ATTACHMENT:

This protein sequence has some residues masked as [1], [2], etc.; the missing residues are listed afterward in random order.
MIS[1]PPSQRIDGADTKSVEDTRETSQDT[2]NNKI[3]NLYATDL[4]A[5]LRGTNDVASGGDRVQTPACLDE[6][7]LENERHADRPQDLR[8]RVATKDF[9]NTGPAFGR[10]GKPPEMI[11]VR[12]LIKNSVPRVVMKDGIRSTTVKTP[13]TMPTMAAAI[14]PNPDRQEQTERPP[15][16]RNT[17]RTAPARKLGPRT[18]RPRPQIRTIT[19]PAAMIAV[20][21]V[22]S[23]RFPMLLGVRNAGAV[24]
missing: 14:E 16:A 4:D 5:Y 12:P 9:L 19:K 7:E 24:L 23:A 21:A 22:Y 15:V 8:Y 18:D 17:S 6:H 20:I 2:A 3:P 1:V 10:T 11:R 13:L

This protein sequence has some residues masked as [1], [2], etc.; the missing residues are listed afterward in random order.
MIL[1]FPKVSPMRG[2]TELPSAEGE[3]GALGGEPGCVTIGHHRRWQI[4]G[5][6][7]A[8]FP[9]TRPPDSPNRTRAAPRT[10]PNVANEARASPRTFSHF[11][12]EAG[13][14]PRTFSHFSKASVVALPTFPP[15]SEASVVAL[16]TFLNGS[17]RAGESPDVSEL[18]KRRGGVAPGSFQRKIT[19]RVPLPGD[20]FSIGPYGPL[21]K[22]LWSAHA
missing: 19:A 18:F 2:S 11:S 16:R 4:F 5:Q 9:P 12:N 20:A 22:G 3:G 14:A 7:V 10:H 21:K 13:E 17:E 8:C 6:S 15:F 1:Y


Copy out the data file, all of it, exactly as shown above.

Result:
This protein sequence has some residues masked as [1], [2], etc.; the missing residues are listed afterward in random order.
MIS[1]PPSQRIDGADTKSVEDTRETSQDT[2]NNKI[3]NLYATDL[4]A[5]LRGTNDVASGGDRVQTPACLDE[6][7]LENERHADRPQDLR[8]RVATKDF[9]NTGPAFGR[10]GKPPEMI[11]VR[12]LIKNSVPRVVMKDGIRSTTVKTP[13]TMPTMAAAI[14]PNPDRQEQTERPP[15][16]RNT[17]RTAPARKLGPRT[18]RPRPQIRTIT[19]PAAMIAV[20][21]V[22]S[23]RFPMLLGVRNAGAV[24]
missing: 14:E 16:A 4:D 5:Y 12:P 9:L 19:K 7:E 24:L 23:A 21:A 22:Y 15:V 8:Y 18:D 17:S 6:H 20:I 2:A 3:P 1:V 10:T 11:R 13:L

This protein sequence has some residues masked as [1], [2], etc.; the missing residues are listed afterward in random order.
MIL[1]FPKVSPMRG[2]TELPSAEGE[3]GALGGEPGCVTIGHHRRWQI[4]G[5][6][7]A[8]FP[9]TRPPDSPNRTRAAPRT[10]PNVANEARASPRTFSHF[11][12]EAG[13][14]PRTFSHFSKASVVALPTFPP[15]SEASVVAL[16]TFLNGS[17]RAGESPDVSEL[18]KRRGGVAPGSFQRKIT[19]RVPLPGD[20]FSIGPYGPL[21]K[22]LWSAHA
missing: 19:A 18:F 2:S 11:S 16:R 4:F 5:Q 9:P 12:N 20:A 22:G 3:G 14:A 7:V 10:H 21:K 13:E 17:E 8:C 6:S 15:F 1:Y